"Premeditation" means that the defendant acts with either the intention or the knowledge that he will kill another human being, when such intention or knowledge precedes the killing by any length of time to permit reflection. Proof of actual reflection is not required, but an act is not done with premeditation if it is the instant effect of a sudden quarrel or heat of passion.

(Emphasis added). The italicized language was added in 1998. 1998 Ariz. Sess. Laws, ch. 389 § 6.

¶ 9 Similarly, the court instructed the jury that premeditation

means that the defendant acted with either the intention or the knowledge that he would kill another human being, when such intention or knowledge preceded the killing by any length of time to permit reflection. However, the reflection differs from the intent or knowledge that the conduct would cause death. Proof of actual reflection is not required, but an act is not done with premeditation if it is the instant effect of a sudden quarrel or heat of passion. It is this period of reflection, regardless of its length, which distinguishes first degree murder from intentional or knowing second degree murder.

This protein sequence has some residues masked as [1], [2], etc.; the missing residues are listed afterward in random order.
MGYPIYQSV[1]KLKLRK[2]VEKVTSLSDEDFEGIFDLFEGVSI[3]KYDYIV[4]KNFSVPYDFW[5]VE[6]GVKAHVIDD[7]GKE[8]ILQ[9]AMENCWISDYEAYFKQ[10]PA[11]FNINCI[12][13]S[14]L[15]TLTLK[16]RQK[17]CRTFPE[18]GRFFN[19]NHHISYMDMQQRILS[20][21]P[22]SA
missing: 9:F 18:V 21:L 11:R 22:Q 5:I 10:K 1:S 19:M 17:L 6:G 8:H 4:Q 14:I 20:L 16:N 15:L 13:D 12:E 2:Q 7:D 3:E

(Emphasis added). The first and third sentences of the court's instruction track the language of § 13-1101(1).

¶ 10 Prior to the 1998 amendment to § 13-1101(1), Division One of this court held that premeditation required actual reflection. State v. Ramirez, 190 Ariz. 65, 70, 945 P.2d 376, 381 (App.1997). Division Two of this court disagreed, concluding that premeditation does not require actual reflection. State v. Haley, 194 Ariz. 123, 125-26, ¶ 10, 978 P.2d 100, 102-03 (App.1998)(interpreting the version of § 13-1101(1) in effect prior to the 1998 amendment). The legislature then amended the definition of premeditation in 1998 by adding the words "Proof of actual reflection is not required." 1998 Ariz. Sess. Laws, ch. 289 § 6. These additional words make it clear that the State need not prove actual reflection. Instead, the State need only prove that the defendant's intent to kill or knowledge that he or she will kill another person preceded the killing "by any length of time to permit reflection."3 Ariz.Rev.Stat. ("A.R.S.") § 13-1101(1) (2001).

First And Second Degree Murder Can Be Differentiated Solely Based On The Passage Of Time